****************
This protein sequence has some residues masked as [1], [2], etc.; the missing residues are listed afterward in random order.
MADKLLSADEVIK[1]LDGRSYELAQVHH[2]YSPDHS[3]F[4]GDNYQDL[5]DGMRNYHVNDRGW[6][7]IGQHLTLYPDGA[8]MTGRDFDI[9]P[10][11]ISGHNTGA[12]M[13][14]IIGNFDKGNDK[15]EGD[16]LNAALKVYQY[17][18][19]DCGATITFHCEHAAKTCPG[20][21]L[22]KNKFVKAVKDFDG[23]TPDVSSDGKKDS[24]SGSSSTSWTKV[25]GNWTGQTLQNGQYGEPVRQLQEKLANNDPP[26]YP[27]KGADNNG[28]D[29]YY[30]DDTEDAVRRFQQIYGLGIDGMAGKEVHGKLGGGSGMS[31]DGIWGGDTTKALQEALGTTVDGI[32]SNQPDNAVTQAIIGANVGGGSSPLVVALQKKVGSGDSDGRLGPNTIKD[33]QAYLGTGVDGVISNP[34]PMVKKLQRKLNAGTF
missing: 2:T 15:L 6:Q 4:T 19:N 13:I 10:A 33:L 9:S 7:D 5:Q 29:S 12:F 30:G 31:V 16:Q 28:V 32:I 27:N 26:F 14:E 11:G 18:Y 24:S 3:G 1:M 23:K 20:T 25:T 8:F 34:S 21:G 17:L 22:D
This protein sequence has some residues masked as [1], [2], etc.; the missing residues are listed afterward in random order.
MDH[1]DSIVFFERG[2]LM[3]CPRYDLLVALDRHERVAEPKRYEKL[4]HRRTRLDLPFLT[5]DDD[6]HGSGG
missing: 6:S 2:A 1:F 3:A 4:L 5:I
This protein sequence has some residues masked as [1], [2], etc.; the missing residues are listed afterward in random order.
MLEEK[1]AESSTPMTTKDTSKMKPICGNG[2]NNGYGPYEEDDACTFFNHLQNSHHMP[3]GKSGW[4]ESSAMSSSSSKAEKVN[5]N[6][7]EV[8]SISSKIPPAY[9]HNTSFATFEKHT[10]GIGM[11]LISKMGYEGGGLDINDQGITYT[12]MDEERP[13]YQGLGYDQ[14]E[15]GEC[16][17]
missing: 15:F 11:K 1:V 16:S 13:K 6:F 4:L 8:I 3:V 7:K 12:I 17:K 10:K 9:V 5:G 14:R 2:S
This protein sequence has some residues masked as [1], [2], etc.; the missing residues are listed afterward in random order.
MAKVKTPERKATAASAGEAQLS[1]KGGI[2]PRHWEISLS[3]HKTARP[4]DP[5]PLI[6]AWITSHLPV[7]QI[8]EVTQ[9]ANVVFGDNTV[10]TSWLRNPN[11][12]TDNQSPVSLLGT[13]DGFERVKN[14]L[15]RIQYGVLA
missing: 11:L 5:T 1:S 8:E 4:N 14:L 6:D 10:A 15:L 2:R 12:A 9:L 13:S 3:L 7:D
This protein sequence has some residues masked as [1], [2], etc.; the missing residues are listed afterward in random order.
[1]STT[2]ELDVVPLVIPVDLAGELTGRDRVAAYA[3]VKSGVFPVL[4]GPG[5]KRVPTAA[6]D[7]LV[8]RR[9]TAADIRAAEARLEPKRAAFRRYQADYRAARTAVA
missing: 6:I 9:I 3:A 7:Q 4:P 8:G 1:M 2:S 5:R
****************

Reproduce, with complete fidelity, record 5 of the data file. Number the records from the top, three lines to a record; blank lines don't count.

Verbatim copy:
This protein sequence has some residues masked as [1], [2], etc.; the missing residues are listed afterward in random order.
[1]STT[2]ELDVVPLVIPVDLAGELTGRDRVAAYA[3]VKSGVFPVL[4]GPG[5]KRVPTAA[6]D[7]LV[8]RR[9]TAADIRAAEARLEPKRAAFRRYQADYRAARTAVA
missing: 6:I 9:I 3:A 7:Q 4:P 8:G 1:M 2:S 5:R